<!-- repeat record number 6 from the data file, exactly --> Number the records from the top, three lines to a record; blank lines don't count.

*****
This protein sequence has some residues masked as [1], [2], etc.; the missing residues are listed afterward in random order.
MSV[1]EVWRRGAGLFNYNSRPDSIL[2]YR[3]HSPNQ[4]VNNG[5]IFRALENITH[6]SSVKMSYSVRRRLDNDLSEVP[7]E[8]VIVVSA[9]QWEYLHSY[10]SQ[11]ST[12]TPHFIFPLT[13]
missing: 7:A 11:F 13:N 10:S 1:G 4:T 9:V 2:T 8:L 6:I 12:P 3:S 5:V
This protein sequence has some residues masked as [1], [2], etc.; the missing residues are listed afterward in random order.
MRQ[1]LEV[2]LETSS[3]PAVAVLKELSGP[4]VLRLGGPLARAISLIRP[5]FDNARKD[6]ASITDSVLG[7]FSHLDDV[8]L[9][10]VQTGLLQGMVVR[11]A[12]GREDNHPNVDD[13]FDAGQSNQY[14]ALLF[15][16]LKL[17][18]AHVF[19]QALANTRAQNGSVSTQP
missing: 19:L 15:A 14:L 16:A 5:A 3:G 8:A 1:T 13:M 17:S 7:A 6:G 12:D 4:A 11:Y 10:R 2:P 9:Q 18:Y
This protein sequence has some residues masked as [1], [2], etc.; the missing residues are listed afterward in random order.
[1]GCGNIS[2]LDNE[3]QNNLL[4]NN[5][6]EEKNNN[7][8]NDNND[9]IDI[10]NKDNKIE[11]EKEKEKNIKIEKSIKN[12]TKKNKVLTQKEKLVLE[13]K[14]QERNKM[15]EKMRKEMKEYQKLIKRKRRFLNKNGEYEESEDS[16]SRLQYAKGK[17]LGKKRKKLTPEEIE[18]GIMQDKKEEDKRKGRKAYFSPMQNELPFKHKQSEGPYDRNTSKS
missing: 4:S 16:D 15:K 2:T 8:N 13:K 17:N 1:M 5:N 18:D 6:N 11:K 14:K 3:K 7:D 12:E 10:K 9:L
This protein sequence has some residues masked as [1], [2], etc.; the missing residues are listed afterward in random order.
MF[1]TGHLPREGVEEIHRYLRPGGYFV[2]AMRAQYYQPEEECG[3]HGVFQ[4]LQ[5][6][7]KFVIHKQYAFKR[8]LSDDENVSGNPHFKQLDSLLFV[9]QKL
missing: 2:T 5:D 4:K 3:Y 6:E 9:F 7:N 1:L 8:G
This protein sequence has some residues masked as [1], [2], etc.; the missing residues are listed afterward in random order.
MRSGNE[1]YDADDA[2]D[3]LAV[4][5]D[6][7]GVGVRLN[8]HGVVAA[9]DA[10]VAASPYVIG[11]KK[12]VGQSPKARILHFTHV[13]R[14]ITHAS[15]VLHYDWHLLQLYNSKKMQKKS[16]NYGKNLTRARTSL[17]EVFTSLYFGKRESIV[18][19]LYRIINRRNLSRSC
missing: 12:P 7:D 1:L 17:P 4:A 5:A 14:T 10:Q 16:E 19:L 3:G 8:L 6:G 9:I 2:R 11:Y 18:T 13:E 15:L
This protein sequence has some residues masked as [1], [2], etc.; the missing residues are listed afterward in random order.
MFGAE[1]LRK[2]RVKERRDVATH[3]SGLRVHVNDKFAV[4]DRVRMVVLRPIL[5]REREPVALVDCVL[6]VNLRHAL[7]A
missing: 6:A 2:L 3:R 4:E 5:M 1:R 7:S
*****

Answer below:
This protein sequence has some residues masked as [1], [2], etc.; the missing residues are listed afterward in random order.
MFGAE[1]LRK[2]RVKERRDVATH[3]SGLRVHVNDKFAV[4]DRVRMVVLRPIL[5]REREPVALVDCVL[6]VNLRHAL[7]A
missing: 6:A 2:L 3:R 4:E 5:M 1:R 7:S